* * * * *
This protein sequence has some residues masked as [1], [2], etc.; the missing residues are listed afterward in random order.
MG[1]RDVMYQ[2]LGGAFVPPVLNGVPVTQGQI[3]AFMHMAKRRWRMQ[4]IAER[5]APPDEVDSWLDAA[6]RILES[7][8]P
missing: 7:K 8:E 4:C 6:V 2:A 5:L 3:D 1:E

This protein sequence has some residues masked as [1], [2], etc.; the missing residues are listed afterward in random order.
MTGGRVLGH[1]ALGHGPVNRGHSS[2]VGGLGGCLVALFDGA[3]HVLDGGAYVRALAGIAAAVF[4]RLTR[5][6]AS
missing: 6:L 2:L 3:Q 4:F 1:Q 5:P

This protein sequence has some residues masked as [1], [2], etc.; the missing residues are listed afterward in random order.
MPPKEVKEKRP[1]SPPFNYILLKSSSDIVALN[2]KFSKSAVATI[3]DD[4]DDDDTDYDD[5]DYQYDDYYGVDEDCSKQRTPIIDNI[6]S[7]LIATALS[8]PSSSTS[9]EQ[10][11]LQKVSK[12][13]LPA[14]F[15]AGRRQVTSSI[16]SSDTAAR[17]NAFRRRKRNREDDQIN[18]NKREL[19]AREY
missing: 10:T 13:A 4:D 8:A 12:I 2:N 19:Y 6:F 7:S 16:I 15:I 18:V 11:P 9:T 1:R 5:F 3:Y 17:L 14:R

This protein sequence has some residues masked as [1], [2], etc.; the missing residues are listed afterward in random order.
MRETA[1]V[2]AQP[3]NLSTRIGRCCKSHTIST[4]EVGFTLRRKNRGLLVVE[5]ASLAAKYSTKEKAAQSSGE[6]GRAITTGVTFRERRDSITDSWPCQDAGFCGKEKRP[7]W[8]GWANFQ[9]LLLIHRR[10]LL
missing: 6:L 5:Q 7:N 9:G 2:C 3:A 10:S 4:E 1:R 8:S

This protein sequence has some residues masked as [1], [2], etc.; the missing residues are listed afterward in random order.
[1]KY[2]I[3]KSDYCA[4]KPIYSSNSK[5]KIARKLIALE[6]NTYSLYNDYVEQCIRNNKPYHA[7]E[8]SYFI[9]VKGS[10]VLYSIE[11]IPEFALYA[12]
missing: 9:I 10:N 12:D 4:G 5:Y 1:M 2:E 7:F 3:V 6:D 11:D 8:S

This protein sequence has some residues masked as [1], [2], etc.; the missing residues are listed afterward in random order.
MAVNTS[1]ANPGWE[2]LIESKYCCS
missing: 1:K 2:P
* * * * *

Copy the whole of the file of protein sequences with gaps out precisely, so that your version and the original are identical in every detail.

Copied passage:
This protein sequence has some residues masked as [1], [2], etc.; the missing residues are listed afterward in random order.
MG[1]RDVMYQ[2]LGGAFVPPVLNGVPVTQGQI[3]AFMHMAKRRWRMQ[4]IAER[5]APPDEVDSWLDAA[6]RILES[7][8]P
missing: 7:K 8:E 4:C 6:V 2:A 5:L 3:D 1:E

This protein sequence has some residues masked as [1], [2], etc.; the missing residues are listed afterward in random order.
MTGGRVLGH[1]ALGHGPVNRGHSS[2]VGGLGGCLVALFDGA[3]HVLDGGAYVRALAGIAAAVF[4]RLTR[5][6]AS
missing: 6:L 2:L 3:Q 4:F 1:Q 5:P

This protein sequence has some residues masked as [1], [2], etc.; the missing residues are listed afterward in random order.
MPPKEVKEKRP[1]SPPFNYILLKSSSDIVALN[2]KFSKSAVATI[3]DD[4]DDDDTDYDD[5]DYQYDDYYGVDEDCSKQRTPIIDNI[6]S[7]LIATALS[8]PSSSTS[9]EQ[10][11]LQKVSK[12][13]LPA[14]F[15]AGRRQVTSSI[16]SSDTAAR[17]NAFRRRKRNREDDQIN[18]NKREL[19]AREY
missing: 10:T 13:A 4:D 8:A 12:I 2:N 19:Y 6:F 7:S 16:I 15:I 18:V 11:P 9:T 1:R 5:F 3:Y 17:L 14:R

This protein sequence has some residues masked as [1], [2], etc.; the missing residues are listed afterward in random order.
MRETA[1]V[2]AQP[3]NLSTRIGRCCKSHTIST[4]EVGFTLRRKNRGLLVVE[5]ASLAAKYSTKEKAAQSSGE[6]GRAITTGVTFRERRDSITDSWPCQDAGFCGKEKRP[7]W[8]GWANFQ[9]LLLIHRR[10]LL
missing: 6:L 5:Q 7:N 9:G 2:C 3:A 10:S 4:E 1:R 8:S

This protein sequence has some residues masked as [1], [2], etc.; the missing residues are listed afterward in random order.
[1]KY[2]I[3]KSDYCA[4]KPIYSSNSK[5]KIARKLIALE[6]NTYSLYNDYVEQCIRNNKPYHA[7]E[8]SYFI[9]VKGS[10]VLYSIE[11]IPEFALYA[12]
missing: 9:I 10:N 12:D 4:G 5:Y 1:M 2:E 7:F 3:V 6:D 11:D 8:S

This protein sequence has some residues masked as [1], [2], etc.; the missing residues are listed afterward in random order.
MAVNTS[1]ANPGWE[2]LIESKYCCS
missing: 1:K 2:P